Extracorporeal membrane oxygenation
for severe acute respiratory distress syndrome
The EOLIA Trial
The efficacy of venovenous extracorporeal membrane oxygenation (ECMO) in patients with severe acute respiratory distress syndrome (ARDS) remains controversial. EOLIA trial was designed to determine the effect of early initiation of ECMO in patients with the most severe forms of ARDS.
124 received immediate vv-ECMO and
125 continued conventional treatment
*with ECMO as rescue if needed
Why did we need the EOLIA Trial?
- There have been recent advances in ECMO technology
- Encouraging results of ECMO
- Influenza A (H1N1) associated ARDS
- CESAR randomized trial, UK
- Efficacy of vv-ECMO in severe ARDS remains controversial
- EOLIA trial designed to determine the effect of
- Early initiation of ECMO in patients with the most severe forms of ARDS
Mortality at 60 days
- ECMO group - 44 of 124 patients (35%)
- Control group - 57 of 125 (46%)
- 11% reduction in mortality in the ECMO group compared to the conventional group
(relative risk, 0.76; 95% confidence interval [CI], 0.55 to 1.04;P = 0.09)
Key secondary endpoint
- Death in the ECMO group and treatment failure (death and crossover) in the control group.
- Rescue ECMO occurred in 35/125 patients (28%) in the control group due to refractory hypoxemia with mortality of 57% in the rescue group.
- Treatment failure occurred in 57% of the control group.
Days free from failure
There is a strong signal demonstrating more days free from respiratory failure, renal failure, organ failure, neurological failure and cardiac failure in the ECMO group compared to the control group.
- Complication rates were low showing ECMO to be a safe and effective therapy option.
- The stroke rate was higher in the conventional group than in the ECMO group.
- In an editorial written for the New England Journal of Medicine, Dr. Jeffrey Drazen made the statement that the mortality as well as the secondary endpoints all point to the conclusion that ECMO probably has some benefit despite the trial not being traditionally positive.
- The study was stopped by the Data Safety Monitoring Board due to the belief it would not reach the primary endpoint. This has been the subject of much discussion.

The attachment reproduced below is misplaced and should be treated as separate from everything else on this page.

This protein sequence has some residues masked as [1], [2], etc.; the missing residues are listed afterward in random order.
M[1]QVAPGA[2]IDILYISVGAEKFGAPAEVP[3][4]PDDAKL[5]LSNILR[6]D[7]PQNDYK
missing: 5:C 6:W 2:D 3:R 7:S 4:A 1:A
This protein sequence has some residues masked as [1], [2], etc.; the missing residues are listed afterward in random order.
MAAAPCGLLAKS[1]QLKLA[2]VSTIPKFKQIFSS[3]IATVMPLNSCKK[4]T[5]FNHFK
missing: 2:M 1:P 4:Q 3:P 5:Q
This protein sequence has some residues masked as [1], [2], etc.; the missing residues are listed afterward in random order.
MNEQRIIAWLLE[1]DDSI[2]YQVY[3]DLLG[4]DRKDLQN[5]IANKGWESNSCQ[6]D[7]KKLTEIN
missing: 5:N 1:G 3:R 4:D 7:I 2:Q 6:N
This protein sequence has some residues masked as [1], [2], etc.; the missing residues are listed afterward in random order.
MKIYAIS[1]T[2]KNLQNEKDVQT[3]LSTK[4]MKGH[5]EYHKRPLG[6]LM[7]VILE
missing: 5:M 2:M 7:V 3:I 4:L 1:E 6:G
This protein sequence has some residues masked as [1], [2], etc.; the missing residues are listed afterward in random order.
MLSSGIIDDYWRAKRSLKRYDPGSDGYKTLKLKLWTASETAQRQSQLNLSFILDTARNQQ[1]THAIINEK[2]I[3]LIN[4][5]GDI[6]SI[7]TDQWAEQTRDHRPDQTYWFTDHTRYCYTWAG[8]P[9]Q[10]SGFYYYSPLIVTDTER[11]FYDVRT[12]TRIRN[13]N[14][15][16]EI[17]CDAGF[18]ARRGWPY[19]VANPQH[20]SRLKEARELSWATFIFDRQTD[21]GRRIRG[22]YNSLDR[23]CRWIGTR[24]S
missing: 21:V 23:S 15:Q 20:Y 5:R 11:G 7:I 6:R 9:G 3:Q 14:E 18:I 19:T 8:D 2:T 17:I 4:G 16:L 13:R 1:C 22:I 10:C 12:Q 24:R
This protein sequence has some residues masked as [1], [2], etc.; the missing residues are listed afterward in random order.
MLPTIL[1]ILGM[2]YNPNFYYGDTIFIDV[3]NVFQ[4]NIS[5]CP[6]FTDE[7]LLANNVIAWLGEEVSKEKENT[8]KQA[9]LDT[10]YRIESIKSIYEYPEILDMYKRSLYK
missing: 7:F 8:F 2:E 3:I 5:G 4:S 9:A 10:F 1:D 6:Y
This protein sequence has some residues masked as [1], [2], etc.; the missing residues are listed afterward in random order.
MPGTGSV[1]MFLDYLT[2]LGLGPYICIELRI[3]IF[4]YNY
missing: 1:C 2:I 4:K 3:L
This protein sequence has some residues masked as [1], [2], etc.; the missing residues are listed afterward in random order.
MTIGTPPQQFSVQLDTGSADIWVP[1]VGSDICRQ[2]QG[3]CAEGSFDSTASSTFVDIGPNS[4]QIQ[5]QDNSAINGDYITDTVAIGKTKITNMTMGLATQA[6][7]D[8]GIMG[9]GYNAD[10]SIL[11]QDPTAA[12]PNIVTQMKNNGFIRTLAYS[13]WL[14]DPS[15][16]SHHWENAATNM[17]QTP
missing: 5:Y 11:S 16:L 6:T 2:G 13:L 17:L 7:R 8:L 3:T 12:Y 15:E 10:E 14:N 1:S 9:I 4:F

- Rescue ECMO is an effective treatment but has a higher mortality rate.
- Ventilation strategies and proning are key components to the treatment of patients presenting with ARDS.
- The authors found the 11% absolute mortality reduction “remarkable”
- The trial was planned with the assumption that there would be a 20% reduction in mortality which essentially means there was a 20% risk of mortality in the protective mechanical ventilation group vs zero in the ECMO group.
- Negative trials do not indicate whether a given intervention is useless, but simply fail to confirm the hypothesis.
- The authors asked the question if there is really much of a difference between a p value of 0.07 is so different from that of the magic 0.05?
1) Please also note the article “Use of ECMO in ARDS: does the EOLIA trial really help?” by Luciano Gattinoni, Francesco Vasques, and Michael Quintel Crit Care. 2018; 22: 171.
Published online 2018 Jul 5. doi: 10.1186/s13054-018-2098-6
EuroELSO Webinar - The EOLIA Trial
New exciting webinar series on ECMO-ELSO hot topics – top experts in the field share their clinical experience and present latest research results on a regular basis.
Extracorporeal Life Support
1. Extracorporeal Membrane Oxygenation for Severe Acute Respiratory Distress Syndrome
2. Use of ECMO in ARDS: does the EOLIA trial really help? – Commentary in Critical Care
3. Learning from a Trial Stopped by a Data and Safety Monitoring Board – editorial
David Harrington, Ph.D., and Jeffrey M. Drazen, M.D. N Engl J Med 2018; 378:2031-2032